Recently I took my wife for a picnic to the Australian Botanic Gardens in the hope of her seeing the endangered Swift Parrot for the first time. The wind had picked up and the large eucalypts, where I had seen these birds a few days ago, swayed birdless. As we watched we met other birders looking for the same, but none were seen early afternoon. However, we did see this beautiful Wedge-tailed Eagle pass over. I was so glad it was a blue Autumn sky to catch the wing colours. The last shot appeared to me to be the bird just enjoying the glide on the thermals with its face looking upwards. It was fairly high in the sky.
As we waited, of course the sound of the Bell Miner continued unceasingly as per my last visit and the Bowerbirds were busily moving about near the water pond. I managed to get a shot of both male and female.
I managed to catch this flight shot of the female leaving, as they do not like us being around.
Several other birds appeared including Olive Backed Oriole, Red Wattlebird, female Golden Whistler and Yellow-faced Honeyeater but the Rose Robin male was a beautiful flash of pink as it flew over us, but unfortunately no shots were fired as it dived under some small bushes but… still no Swiftys (Swift Parrots). Next came this immature White-naped Honeyeater with parent nearby. As with most immature birds there is brown where the definitive colour of the adult is seen.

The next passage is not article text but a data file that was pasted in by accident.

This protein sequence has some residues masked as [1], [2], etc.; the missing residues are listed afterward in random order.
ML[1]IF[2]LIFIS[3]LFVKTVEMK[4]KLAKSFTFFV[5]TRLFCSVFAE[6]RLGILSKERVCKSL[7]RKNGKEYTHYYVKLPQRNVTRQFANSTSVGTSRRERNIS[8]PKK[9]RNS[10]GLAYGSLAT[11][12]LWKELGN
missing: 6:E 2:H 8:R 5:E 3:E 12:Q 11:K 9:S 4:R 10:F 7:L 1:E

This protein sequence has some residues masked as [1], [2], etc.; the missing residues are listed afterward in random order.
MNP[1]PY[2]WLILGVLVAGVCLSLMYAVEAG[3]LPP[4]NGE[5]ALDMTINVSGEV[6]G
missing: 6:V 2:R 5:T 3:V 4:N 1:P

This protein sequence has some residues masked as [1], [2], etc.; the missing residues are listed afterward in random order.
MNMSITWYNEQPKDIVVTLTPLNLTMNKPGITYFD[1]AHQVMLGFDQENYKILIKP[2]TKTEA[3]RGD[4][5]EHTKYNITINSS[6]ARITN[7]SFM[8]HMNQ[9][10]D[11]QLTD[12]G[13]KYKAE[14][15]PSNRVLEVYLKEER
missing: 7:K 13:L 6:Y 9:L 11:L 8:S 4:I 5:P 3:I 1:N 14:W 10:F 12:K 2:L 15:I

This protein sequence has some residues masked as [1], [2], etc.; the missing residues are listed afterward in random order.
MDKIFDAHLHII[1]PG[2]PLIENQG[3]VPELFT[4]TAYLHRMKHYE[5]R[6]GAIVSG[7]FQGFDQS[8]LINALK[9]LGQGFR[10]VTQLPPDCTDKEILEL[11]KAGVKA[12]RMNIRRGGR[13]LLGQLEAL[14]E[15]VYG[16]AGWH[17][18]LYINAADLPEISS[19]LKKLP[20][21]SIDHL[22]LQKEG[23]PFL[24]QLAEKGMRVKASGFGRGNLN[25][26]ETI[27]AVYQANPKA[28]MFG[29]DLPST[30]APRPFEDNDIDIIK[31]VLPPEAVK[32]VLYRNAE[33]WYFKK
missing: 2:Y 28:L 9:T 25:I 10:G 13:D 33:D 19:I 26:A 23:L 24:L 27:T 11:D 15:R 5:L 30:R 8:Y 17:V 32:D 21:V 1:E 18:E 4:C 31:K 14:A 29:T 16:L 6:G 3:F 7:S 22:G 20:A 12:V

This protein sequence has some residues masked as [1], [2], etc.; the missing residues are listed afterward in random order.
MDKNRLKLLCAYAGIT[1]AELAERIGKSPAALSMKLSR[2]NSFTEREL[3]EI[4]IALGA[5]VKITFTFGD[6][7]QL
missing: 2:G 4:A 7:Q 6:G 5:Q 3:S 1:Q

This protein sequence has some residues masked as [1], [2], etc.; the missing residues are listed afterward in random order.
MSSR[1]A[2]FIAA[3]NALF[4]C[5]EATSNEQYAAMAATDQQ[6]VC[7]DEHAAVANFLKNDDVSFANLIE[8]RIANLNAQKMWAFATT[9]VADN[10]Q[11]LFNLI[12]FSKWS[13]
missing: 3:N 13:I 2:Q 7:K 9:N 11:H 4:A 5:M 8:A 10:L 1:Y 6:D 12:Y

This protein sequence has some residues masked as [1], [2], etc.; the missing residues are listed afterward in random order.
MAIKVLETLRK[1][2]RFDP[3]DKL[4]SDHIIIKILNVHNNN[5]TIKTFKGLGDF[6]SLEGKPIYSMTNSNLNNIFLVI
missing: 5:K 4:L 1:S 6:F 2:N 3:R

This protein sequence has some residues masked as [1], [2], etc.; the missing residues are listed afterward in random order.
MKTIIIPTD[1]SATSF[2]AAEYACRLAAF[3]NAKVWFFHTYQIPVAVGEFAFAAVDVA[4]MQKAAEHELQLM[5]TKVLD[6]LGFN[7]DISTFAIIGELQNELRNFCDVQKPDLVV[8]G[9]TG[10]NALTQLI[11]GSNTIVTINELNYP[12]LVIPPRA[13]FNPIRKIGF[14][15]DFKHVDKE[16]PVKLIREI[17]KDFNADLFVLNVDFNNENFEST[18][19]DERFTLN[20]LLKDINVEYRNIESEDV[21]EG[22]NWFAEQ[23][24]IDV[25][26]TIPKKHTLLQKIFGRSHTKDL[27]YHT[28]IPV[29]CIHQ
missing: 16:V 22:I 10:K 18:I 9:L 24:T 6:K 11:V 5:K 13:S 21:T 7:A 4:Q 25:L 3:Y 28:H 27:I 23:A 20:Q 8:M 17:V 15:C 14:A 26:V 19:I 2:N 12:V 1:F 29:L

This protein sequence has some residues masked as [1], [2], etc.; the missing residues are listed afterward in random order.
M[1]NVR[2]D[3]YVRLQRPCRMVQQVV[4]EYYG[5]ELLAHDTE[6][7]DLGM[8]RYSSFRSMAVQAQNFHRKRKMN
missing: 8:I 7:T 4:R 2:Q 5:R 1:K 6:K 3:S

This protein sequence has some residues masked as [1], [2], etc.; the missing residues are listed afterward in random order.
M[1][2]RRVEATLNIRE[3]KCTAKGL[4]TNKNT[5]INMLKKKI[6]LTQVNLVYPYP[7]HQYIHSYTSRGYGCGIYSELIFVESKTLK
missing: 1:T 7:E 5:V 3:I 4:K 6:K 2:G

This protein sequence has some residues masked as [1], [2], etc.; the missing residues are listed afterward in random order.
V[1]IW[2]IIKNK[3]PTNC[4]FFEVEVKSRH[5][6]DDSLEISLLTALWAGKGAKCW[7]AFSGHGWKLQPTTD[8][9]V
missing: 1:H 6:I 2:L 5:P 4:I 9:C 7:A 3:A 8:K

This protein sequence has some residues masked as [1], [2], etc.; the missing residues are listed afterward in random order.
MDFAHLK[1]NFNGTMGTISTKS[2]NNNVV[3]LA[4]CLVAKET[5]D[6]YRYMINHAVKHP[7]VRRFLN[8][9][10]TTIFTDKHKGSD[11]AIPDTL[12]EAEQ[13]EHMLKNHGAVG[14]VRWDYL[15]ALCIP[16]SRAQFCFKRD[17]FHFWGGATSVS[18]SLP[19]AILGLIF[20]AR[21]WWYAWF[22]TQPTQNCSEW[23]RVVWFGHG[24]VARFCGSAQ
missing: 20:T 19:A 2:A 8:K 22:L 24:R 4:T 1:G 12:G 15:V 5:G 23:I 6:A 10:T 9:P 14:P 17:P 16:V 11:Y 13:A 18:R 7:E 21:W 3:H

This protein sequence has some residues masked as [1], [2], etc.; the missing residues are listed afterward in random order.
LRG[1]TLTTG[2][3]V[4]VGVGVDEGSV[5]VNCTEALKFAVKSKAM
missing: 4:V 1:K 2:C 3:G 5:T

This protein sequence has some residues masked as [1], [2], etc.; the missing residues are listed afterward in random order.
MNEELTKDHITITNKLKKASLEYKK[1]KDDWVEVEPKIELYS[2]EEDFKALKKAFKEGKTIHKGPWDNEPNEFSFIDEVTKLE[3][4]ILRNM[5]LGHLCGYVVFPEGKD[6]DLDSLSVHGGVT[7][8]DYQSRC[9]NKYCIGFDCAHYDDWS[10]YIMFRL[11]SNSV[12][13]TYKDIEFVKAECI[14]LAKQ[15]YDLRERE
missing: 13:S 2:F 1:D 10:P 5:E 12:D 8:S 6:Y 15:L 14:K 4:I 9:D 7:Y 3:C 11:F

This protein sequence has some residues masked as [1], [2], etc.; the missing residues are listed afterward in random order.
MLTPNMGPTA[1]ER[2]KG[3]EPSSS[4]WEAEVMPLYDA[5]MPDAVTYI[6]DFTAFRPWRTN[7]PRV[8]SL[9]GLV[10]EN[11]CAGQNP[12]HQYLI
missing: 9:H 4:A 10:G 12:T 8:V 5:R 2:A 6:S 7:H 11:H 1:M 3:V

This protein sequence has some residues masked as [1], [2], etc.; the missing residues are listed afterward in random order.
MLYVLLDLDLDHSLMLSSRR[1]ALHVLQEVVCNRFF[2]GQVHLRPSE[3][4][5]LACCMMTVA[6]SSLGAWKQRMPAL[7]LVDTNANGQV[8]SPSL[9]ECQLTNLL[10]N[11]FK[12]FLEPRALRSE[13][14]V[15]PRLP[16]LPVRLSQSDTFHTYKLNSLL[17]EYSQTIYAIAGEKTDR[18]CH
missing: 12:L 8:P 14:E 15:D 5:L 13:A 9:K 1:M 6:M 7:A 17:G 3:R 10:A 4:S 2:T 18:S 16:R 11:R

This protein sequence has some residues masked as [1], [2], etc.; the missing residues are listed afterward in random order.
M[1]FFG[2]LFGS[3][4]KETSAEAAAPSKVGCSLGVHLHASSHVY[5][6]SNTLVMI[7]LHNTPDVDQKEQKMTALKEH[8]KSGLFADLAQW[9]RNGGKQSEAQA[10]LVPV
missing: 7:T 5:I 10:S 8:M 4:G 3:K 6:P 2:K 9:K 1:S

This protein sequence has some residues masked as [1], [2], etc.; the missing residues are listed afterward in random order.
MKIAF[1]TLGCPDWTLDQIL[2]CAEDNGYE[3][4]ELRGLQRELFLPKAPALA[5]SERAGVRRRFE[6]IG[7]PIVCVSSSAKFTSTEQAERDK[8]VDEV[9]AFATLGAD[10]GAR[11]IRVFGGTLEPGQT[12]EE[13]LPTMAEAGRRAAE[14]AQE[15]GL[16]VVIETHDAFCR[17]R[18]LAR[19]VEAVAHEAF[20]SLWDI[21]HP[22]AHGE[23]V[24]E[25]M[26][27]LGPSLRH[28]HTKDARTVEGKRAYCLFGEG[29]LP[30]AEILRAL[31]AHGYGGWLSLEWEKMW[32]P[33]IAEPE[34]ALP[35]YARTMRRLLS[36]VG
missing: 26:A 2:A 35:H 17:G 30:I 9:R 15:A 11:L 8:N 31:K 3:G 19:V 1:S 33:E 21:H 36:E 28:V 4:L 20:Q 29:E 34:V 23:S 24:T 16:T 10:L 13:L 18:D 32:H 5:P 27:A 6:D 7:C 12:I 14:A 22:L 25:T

We had been told that the Swiftys make an appearance just before sunset on a dead tree, so we went for a drive to another nearby reserve and returned about an hour or so before sunset. We were delighted to watch them flying around the trees and finally landing on the dead tree in full sunlight. I managed to get some fuzzy flight shots from these tiny super fast flying parrots.
It was an extra treat to see several of them landing on the tree in the sun making it look like a fruit tree.
It is extremely difficult to photograph these Swifty’s as they do pull a swifty (an Aussie saying) on you by flying right under the canopy. It is difficult enough to see them as they are so small, but even more so because they blend in with the dark leaves of the very high eucalypt tree. However, just before sunset they all come down to the waterhole to drink and sit in small low trees by the water for a very short time. We noticed later when examining the photos that we had a photo of a Swift Parrot family sitting together in a tree.
However, my wife and I waited till just before sunset when the park closes and let the horizontal sunlight reveal the birds. You can see the difference below as they feed on blossom and lerps in all their beautiful colour. What an amazing contrast they make when the sun strikes them!
The Olive-backed Oriole was curious to know what the interest was on the dead tree so it joined them
Of course there is the challenge to capture flight shots which is almost impossible as the speed and unpredictability of these birds is amazing. However, I did get some after many tries.
My wife, as did a gathering of several other local birders, left satisfied they had sighted this lifer. A Black-shouldered Kite was hovering about the park as we left.
Have a wonderful week and remember that those of us who choose to smile and live with a positive happy cheerful attitude are more likely to live longer, stay healthier, being less stressed and able to make more friends. Most of all we can make a positive difference in the lives of the people we meet each day, including strangers.
“A cheerful heart is good medicine” – Proverbs 17:22
Have a wonderful week! If this is your first time to my blog, please check out the pages on my website HomePage on birding and counseling tips.
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